London's air is the equivalent of smoking 15 cigarettes a day.

:29:25.:29:27.

If you smoke 15 cigarettes a day through your adult life,

:29:28.:29:33.

that will definitely take ten years off your life expectancy.

:29:34.:29:35.

If you are poor and you are in social class five,

:29:36.:29:38.

compared to social class one, that would take seven

:29:39.:29:40.

If you are poor and you smoke, that will take 17 years off your life.

:29:41.:29:45.

Now, we are talking about possibly, if we could get rid of all

:29:46.:29:48.

of the cars in London and all of the road transport,

:29:49.:29:50.

we could make a difference of two micrograms per metre squared in air

:29:51.:29:54.

pollution which might save you 30 days of your life.

:29:55.:29:59.

There is no doubt that air pollution is bad for you,

:30:00.:30:01.

but if we exaggerate the scale of the problem and the impact

:30:02.:30:04.

on our health, are we at risk of undermining the case for making

:30:05.:30:08.

And we are joined now by the Executive Director

:30:09.:30:18.

You have called pollution and national crisis and a health

:30:19.:30:37.

emergency. Around the UK are levels increasing or falling? They are

:30:38.:30:41.

remaining fairly static in London. Nationally? If you look at the

:30:42.:30:51.

studies on where air pollution is measured, in 42 cities around the

:30:52.:30:56.

UK, 38 cities were found to be breaking the legal limit on air

:30:57.:31:00.

pollution so basically all of the cities were breaking the limit so if

:31:01.:31:05.

you think eight out of ten people live in cities, obviously, this is

:31:06.:31:09.

impacting a lot of people around the UK. We have looked at in missions of

:31:10.:31:13.

solvent dioxide, they have fallen and since 1970, nitrogen dioxide is

:31:14.:31:23.

down 69%. Let me show you a chart. There are the nitrogen oxides which

:31:24.:31:29.

we have all been worried about. That chart shows a substantial fall from

:31:30.:31:34.

the 1970s, and then a really steep fall from the 1980s. That is

:31:35.:31:39.

something which is getting better. You have to look at it in the round.

:31:40.:31:46.

If you look at particulates, and if you look at today's understanding of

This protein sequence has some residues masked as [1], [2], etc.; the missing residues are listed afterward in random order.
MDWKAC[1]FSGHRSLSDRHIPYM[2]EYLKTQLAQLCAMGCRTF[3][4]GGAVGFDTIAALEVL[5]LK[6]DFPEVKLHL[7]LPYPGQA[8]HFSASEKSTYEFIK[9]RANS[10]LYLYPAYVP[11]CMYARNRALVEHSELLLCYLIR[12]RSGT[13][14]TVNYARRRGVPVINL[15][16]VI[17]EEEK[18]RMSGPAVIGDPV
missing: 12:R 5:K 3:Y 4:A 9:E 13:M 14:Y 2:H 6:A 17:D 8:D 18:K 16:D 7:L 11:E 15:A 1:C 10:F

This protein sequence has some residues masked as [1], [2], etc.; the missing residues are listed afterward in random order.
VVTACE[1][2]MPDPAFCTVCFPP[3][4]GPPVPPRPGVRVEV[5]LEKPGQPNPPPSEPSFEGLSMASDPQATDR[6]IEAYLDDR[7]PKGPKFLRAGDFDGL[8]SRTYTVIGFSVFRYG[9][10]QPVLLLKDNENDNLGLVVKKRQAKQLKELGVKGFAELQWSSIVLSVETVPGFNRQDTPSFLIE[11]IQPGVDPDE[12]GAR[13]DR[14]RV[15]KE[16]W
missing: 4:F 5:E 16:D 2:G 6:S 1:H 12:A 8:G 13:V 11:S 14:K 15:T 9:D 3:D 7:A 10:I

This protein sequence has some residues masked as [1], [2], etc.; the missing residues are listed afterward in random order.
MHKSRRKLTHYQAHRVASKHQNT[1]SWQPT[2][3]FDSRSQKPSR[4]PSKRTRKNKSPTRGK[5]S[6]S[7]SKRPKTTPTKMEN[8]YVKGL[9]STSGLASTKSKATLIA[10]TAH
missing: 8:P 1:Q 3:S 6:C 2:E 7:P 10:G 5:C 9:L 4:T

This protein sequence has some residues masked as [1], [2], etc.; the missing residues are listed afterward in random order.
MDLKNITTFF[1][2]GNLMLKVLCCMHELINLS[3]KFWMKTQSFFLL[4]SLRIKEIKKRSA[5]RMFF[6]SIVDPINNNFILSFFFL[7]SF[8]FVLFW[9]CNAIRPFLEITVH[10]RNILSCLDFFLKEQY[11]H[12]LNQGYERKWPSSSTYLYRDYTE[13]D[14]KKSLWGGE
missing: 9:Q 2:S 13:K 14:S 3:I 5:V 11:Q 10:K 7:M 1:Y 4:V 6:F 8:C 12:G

:31:47.:31:53.

the health impact. Let's look at particulates. We have been really

:31:54.:32:02.

worried about what they have been doing to our abilities to breathe

:32:03.:32:08.

good air, again, you see substantial improvement. Indeed, we are not far

:32:09.:32:12.

from the Gothenberg level which is a very high standard. What you see is

:32:13.:32:21.

it is pretty flat. I see it coming down quite substantially. Over the

:32:22.:32:26.

last decade it is pretty flat. If you look at the World Health

:32:27.:32:30.

Organisation guidelines, actually, these are at serious levels and they

:32:31.:32:35.

need to come down. We know the impact, particularly on children, if

:32:36.:32:38.

you look at what is happening to children and children's lungs, if

:32:39.:32:42.

you look at the impact of asthma and other impacts on children in cities

:32:43.:32:48.

and in schools next to main roads where pollution levels are very

:32:49.:32:51.

high, the impact of very serious. You have many doctors, professors

:32:52.:32:55.

and many studies by London University showing this to be true.

:32:56.:33:01.

The thing is, we do not want pollution. If we can get rid of

:33:02.:33:05.

pollution, let's do it. And also we also have to get rid of CO2 which is

:33:06.:33:11.

causing climate change. We are talking air pollution at the moment.

:33:12.:33:15.

The point is there is not still more to do, it is clear there is and

:33:16.:33:19.

there is no question about that, my question is you seem to deny that we

:33:20.:33:24.

have made any kind of progress and that you also say that air pollution

:33:25.:33:29.

causes 40,000 deaths a year in the UK, that is not true. The figure is

:33:30.:33:36.

40,000 premature deaths is what has been talked about by medical staff.

:33:37.:33:45.

Your website said courses. It causes premature deaths. What we are

:33:46.:33:50.

talking about here is can we solve the problem of air pollution? If air